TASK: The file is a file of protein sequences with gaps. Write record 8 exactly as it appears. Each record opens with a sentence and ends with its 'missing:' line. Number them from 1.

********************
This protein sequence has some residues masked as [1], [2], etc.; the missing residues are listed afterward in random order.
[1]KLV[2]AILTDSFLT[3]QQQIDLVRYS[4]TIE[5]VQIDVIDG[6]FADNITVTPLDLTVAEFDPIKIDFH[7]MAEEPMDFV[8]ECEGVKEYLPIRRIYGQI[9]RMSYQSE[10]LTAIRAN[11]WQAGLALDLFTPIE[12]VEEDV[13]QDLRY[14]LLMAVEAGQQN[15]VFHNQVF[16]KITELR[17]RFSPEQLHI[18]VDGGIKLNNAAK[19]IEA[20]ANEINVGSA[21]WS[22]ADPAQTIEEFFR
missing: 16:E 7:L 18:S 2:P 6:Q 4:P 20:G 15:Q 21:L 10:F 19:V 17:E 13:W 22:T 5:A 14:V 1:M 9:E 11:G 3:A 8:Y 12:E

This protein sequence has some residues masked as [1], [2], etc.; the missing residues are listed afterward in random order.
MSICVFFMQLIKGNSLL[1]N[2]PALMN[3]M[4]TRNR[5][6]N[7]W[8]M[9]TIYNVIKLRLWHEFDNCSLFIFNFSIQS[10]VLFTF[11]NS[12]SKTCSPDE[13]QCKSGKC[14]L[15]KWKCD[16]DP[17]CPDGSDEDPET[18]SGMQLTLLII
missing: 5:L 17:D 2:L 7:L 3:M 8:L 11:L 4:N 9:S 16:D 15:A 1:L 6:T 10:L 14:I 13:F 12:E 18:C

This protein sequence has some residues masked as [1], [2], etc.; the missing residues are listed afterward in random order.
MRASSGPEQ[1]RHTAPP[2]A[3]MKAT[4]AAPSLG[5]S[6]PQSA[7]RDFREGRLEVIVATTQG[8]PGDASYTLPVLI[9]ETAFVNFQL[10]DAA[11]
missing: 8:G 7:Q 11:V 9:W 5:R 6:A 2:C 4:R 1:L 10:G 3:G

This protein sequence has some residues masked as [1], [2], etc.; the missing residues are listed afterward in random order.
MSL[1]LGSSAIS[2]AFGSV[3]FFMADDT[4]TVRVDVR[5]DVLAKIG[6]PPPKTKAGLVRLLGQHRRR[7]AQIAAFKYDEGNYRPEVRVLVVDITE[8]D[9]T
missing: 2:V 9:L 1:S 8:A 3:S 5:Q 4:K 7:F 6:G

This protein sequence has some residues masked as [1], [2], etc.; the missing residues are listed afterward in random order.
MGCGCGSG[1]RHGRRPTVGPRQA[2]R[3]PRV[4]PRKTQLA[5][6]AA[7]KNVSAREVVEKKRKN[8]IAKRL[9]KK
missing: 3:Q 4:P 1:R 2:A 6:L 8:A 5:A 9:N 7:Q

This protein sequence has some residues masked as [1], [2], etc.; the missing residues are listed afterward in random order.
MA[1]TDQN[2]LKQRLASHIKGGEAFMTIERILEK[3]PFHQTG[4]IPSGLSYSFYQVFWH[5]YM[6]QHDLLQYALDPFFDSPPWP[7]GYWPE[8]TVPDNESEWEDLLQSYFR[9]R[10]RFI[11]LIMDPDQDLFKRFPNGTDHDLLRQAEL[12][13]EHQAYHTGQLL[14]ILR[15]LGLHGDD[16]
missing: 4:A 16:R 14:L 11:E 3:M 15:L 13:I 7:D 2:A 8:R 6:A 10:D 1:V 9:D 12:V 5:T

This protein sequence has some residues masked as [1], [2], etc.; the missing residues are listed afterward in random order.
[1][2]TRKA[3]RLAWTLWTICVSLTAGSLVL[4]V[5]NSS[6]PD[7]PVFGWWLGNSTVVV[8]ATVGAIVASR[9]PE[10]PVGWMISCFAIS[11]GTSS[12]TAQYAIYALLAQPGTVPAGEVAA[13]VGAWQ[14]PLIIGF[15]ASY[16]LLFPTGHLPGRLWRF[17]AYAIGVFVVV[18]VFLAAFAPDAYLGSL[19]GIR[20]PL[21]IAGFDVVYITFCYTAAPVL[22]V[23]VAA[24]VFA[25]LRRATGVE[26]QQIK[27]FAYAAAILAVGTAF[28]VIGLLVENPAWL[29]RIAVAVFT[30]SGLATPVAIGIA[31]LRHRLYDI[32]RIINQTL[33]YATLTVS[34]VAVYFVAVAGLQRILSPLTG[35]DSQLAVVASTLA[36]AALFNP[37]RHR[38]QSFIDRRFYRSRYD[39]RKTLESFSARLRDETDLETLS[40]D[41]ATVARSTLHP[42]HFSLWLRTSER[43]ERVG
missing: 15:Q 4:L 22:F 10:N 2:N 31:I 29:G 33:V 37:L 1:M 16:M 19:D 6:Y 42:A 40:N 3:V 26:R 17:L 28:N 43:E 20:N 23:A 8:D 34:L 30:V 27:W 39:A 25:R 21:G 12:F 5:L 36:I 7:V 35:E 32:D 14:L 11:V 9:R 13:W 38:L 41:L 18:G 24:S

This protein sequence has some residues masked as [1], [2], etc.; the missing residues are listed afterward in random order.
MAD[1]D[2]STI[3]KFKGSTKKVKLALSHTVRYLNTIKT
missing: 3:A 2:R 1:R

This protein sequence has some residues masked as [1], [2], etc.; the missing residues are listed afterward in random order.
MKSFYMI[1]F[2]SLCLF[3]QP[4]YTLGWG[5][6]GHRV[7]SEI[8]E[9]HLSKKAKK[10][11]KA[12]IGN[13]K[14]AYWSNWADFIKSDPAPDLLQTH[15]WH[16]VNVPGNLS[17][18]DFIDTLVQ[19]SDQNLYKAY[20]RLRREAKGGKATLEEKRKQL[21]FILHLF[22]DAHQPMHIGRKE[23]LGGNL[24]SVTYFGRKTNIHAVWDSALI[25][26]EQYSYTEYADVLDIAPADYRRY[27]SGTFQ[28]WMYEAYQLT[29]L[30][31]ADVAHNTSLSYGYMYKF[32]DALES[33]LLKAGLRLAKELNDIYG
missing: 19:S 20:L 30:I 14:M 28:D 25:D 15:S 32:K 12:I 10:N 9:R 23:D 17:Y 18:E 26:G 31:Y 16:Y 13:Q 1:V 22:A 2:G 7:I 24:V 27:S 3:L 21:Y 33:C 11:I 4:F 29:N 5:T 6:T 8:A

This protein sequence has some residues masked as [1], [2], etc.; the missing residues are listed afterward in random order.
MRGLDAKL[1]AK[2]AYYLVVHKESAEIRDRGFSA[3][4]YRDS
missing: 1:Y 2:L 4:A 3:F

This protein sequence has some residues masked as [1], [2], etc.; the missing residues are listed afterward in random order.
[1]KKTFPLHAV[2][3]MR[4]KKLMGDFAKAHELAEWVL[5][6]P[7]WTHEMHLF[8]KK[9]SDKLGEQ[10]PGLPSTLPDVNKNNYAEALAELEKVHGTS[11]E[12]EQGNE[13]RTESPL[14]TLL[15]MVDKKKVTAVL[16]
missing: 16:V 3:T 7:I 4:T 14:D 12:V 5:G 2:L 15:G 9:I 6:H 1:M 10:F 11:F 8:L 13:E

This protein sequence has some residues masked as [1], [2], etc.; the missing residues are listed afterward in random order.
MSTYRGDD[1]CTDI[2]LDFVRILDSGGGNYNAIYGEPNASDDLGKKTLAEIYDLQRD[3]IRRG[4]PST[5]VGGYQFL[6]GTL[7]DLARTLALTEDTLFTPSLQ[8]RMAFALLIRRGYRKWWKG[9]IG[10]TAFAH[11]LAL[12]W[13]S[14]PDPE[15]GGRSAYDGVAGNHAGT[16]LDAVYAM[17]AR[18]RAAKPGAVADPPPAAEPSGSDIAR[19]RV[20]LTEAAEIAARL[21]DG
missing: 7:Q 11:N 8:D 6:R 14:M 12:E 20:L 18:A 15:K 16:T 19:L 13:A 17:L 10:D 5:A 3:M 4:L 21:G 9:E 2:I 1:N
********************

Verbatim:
This protein sequence has some residues masked as [1], [2], etc.; the missing residues are listed afterward in random order.
MAD[1]D[2]STI[3]KFKGSTKKVKLALSHTVRYLNTIKT
missing: 3:A 2:R 1:R